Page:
DIAS Officers

When you contact us, your enquiry is likely to be passed on to a DIAS Officer. They might call or email you, and sometimes they give support at meetings, mediation or appeals.

DIAS Officers are trained to give you accurate, useful and relevant information and advice about special educational needs, as well as supporting you to make decisions about your child’s education.

All DIAS Officers have SEND legal training run by the national Information Advice and Support Service. That means they can give you legally based information about your rights and responsibilities and those of schools, colleges, the Local Authority and education professionals.

All DIAS Officers also attend regular training on SEND issues and are fully Disclosure and Barring Service (DBS) checked. This means a check has been done to make sure they can work with vulnerable groups, such as young people.

“I am so glad you phoned, as all your ideas are brilliant – it is nice to have advice from someone who knows about these things.”

What do DIAS Officers do?

These are the kind of things your DIAS Officer can help you with:

  • Understanding legal processes, such as Education, Health and Care (EHC) needs assessments and plans, and knowing what you need to do and when.
  • Preparing for meetings.
  • Developing a good working relationship with your child’s nursery, school or college.
  • Making decisions, by talking about what all your options are and the pros and cons of each.
  • Knowing how to do practical tasks, such as asking for an EHC needs assessment, checking a draft EHC plan or getting your child referred to a specialist.
  • Understanding how to deal with conflict in relationships with professionals, or move forward when things have gone wrong.
  • Seeing the wood for the trees – we can help you work out what’s important and to decide what to focus on.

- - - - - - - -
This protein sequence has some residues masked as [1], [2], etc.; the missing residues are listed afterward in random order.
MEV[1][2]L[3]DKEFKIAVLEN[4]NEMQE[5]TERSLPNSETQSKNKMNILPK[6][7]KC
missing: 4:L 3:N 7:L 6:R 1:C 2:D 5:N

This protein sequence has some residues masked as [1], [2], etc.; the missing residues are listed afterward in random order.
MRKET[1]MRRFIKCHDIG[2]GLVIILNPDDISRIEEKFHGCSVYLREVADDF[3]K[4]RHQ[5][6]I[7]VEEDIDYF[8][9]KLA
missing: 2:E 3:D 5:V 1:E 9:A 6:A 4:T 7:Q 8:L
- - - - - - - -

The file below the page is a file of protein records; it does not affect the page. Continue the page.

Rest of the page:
• Feeling understood and listened to.

“I really appreciate your time helping me, you have made me feel not alone and you have given me expert advice I could not have got elsewhere. You have also made me consider all options and helped me to formulate a plan to develop and progress our case. I could not have got this far without you.”

Who are the DIAS Officers?

DIAS has seven part-time Information Advice and Support Officers, each usually covering a particular area of Devon. We sometimes work together to cover a larger area. When the service is busy, or officers aren’t available, we also cover each other’s areas. That means you may speak to any of the DIAS Officers.

Although you’ll usually build up a relationship with your DIAS Officer if you contact us for support a few times, we can’t guarantee that you’ll always speak to the same person.

The DIAS team work in pairs covering North, South, East and Mid Devon. In some areas, postcodes cross over into another local authority as well as Devon. In these cases DIAS gives support to those who live in Devon only – other Information, Advice and Support services cover the surrounding local authorities.

  • Janet Bishop and Stephanie Maynard
    Central Exeter and the area around it including Topsham, Cranbrook and Kenn, Dawlish and Teignmouth. Postcodes EX1 to EX7 and TQ14.
  • Amy Carey-Jones and Nicky Nicholls
    East area including Sidmouth, Ottery St Mary, Axminster, Cullumpton, Honiton, Tiverton, Crediton and Okehampton. Postcodes EX8 to EX17, EX20 and EX24
  • Kate Boyd and Jane Pope
    North Area, including Barnstaple, Bideford, Braunton, South Molton and Ilfracombe. Postcodes EX18, EX19, EX21 and some EX22 and 23 postcodes, EX31 to EX39.
  • Cathy Hill and Sarah Skinner
    South Area, including Tavistock, Ivybridge, Totnes, Newton Abbot and Dartmouth. Postcodes PL6 to PL9, PL15, some PL15 postcodes, PL16, PL19 to PL21, TQ6 to TQ13.

The team is headed up by Information, Advice and Support Liaison Officer Sue Brealey and supported by Georgie Cridland and Vanessa Johnson, who give administrative support and answer the DIAS enquiry line. Sarah Smith manages the information resources that the service produces, including the website.

 

Page last updated: September 2018
Page due for review: January 2019

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